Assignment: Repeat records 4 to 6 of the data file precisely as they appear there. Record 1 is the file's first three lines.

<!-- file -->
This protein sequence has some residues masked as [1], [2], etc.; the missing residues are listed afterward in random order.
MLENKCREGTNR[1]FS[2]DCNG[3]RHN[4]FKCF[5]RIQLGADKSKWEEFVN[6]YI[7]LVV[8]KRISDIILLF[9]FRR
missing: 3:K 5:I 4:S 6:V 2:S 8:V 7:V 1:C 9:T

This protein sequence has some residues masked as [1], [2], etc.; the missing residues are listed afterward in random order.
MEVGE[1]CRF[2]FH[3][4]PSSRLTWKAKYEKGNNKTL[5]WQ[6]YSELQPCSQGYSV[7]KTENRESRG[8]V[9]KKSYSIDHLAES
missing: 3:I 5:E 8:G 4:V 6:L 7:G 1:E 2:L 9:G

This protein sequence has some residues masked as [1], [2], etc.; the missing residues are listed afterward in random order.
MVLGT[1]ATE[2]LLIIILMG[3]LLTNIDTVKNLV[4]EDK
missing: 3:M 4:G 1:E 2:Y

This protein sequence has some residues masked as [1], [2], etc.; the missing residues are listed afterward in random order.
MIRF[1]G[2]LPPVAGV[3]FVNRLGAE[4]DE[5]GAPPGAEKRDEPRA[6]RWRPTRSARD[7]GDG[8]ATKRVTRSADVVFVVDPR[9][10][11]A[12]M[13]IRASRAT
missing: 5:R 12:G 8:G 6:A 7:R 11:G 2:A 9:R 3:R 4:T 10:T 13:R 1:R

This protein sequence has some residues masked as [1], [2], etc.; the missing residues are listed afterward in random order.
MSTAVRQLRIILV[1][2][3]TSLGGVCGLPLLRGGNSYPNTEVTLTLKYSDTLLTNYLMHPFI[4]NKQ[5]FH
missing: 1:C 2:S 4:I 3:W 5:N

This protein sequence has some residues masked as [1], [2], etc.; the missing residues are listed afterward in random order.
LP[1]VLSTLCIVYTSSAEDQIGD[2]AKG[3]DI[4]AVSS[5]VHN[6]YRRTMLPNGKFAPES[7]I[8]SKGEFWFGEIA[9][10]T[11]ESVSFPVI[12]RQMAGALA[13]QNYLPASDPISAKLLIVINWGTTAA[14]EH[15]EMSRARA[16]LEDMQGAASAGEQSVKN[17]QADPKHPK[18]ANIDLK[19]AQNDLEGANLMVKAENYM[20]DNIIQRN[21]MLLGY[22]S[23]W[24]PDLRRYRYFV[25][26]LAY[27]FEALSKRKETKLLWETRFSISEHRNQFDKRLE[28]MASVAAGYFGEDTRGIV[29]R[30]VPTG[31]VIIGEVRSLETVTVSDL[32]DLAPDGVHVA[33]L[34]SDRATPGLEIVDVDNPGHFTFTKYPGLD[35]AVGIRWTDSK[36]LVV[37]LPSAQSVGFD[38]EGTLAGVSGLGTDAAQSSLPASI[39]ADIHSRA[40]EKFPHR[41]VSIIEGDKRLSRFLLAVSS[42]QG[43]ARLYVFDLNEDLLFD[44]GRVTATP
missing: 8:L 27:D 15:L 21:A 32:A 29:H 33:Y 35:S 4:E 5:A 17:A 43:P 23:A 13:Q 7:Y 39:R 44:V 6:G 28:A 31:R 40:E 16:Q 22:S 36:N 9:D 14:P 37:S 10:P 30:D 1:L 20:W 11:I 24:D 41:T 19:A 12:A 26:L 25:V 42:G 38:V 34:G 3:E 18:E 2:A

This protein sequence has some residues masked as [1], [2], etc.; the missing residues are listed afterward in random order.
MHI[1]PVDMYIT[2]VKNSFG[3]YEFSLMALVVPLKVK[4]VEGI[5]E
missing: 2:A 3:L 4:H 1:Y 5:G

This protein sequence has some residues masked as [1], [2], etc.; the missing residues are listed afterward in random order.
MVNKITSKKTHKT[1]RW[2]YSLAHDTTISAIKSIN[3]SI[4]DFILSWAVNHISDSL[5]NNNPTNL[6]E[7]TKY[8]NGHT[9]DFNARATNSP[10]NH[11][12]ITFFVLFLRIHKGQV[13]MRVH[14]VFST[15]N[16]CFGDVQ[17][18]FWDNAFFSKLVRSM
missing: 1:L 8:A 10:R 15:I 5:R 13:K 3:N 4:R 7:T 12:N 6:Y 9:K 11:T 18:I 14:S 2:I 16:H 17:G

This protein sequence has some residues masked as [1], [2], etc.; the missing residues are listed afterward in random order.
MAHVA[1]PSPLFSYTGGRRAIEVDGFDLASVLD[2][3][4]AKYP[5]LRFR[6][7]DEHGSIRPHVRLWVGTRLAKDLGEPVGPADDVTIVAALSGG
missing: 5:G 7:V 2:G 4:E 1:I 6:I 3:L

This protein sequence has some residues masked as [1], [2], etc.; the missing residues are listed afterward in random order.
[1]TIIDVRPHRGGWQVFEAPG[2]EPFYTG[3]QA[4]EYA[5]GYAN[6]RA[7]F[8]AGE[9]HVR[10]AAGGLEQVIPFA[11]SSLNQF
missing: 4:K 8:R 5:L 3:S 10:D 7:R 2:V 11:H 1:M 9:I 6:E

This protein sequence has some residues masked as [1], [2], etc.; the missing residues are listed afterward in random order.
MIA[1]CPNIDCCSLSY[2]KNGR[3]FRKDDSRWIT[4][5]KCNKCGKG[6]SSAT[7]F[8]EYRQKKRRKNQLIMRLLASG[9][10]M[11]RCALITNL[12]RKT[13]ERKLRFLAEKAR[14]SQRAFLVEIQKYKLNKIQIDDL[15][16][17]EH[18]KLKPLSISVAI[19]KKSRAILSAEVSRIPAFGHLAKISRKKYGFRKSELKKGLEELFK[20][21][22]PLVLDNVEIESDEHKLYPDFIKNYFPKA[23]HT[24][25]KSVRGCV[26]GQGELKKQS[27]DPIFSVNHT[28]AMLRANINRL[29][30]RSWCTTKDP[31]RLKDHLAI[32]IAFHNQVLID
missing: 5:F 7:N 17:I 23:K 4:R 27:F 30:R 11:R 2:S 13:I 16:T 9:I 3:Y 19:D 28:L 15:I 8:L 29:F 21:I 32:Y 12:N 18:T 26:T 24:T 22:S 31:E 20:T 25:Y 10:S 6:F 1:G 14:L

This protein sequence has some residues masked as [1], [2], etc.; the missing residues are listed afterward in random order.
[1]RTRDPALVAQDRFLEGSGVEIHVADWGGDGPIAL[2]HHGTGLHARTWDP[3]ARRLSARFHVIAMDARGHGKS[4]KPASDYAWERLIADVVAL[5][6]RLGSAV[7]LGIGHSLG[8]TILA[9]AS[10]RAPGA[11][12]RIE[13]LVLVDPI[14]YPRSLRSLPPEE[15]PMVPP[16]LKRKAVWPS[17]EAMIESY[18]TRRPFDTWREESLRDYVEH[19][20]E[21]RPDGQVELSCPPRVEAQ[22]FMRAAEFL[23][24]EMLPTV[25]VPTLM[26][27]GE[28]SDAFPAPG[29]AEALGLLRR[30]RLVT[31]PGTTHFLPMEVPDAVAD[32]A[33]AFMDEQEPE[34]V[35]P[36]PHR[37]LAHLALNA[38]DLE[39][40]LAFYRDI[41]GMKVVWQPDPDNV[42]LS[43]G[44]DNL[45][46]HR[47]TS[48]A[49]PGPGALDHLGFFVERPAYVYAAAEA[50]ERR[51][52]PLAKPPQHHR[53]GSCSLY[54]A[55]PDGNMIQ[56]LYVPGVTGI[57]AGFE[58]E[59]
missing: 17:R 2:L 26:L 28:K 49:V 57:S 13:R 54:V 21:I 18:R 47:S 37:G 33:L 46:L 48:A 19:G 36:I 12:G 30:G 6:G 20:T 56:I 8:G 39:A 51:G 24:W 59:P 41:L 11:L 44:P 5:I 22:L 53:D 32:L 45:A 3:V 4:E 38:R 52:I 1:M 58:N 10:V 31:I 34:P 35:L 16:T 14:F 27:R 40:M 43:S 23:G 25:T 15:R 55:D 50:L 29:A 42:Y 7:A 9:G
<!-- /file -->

This protein sequence has some residues masked as [1], [2], etc.; the missing residues are listed afterward in random order.
MIRF[1]G[2]LPPVAGV[3]FVNRLGAE[4]DE[5]GAPPGAEKRDEPRA[6]RWRPTRSARD[7]GDG[8]ATKRVTRSADVVFVVDPR[9][10][11]A[12]M[13]IRASRAT
missing: 5:R 12:G 8:G 6:A 7:R 11:G 2:A 9:R 3:R 4:T 10:T 13:R 1:R

This protein sequence has some residues masked as [1], [2], etc.; the missing residues are listed afterward in random order.
MSTAVRQLRIILV[1][2][3]TSLGGVCGLPLLRGGNSYPNTEVTLTLKYSDTLLTNYLMHPFI[4]NKQ[5]FH
missing: 1:C 2:S 4:I 3:W 5:N

This protein sequence has some residues masked as [1], [2], etc.; the missing residues are listed afterward in random order.
LP[1]VLSTLCIVYTSSAEDQIGD[2]AKG[3]DI[4]AVSS[5]VHN[6]YRRTMLPNGKFAPES[7]I[8]SKGEFWFGEIA[9][10]T[11]ESVSFPVI[12]RQMAGALA[13]QNYLPASDPISAKLLIVINWGTTAA[14]EH[15]EMSRARA[16]LEDMQGAASAGEQSVKN[17]QADPKHPK[18]ANIDLK[19]AQNDLEGANLMVKAENYM[20]DNIIQRN[21]MLLGY[22]S[23]W[24]PDLRRYRYFV[25][26]LAY[27]FEALSKRKETKLLWETRFSISEHRNQFDKRLE[28]MASVAAGYFGEDTRGIV[29]R[30]VPTG[31]VIIGEVRSLETVTVSDL[32]DLAPDGVHVA[33]L[34]SDRATPGLEIVDVDNPGHFTFTKYPGLD[35]AVGIRWTDSK[36]LVV[37]LPSAQSVGFD[38]EGTLAGVSGLGTDAAQSSLPASI[39]ADIHSRA[40]EKFPHR[41]VSIIEGDKRLSRFLLAVSS[42]QG[43]ARLYVFDLNEDLLFD[44]GRVTATP
missing: 8:L 27:D 15:L 21:A 32:A 29:H 33:Y 35:S 4:E 5:A 17:A 43:P 23:A 13:Q 7:Y 39:R 44:V 6:G 28:A 31:R 40:E 16:Q 22:S 36:N 9:D 14:P 37:S 10:P 30:D 1:L 20:W 11:I 24:D 41:T 19:A 12:A 26:L 25:V 42:G 38:V 34:G 3:E 18:E 2:A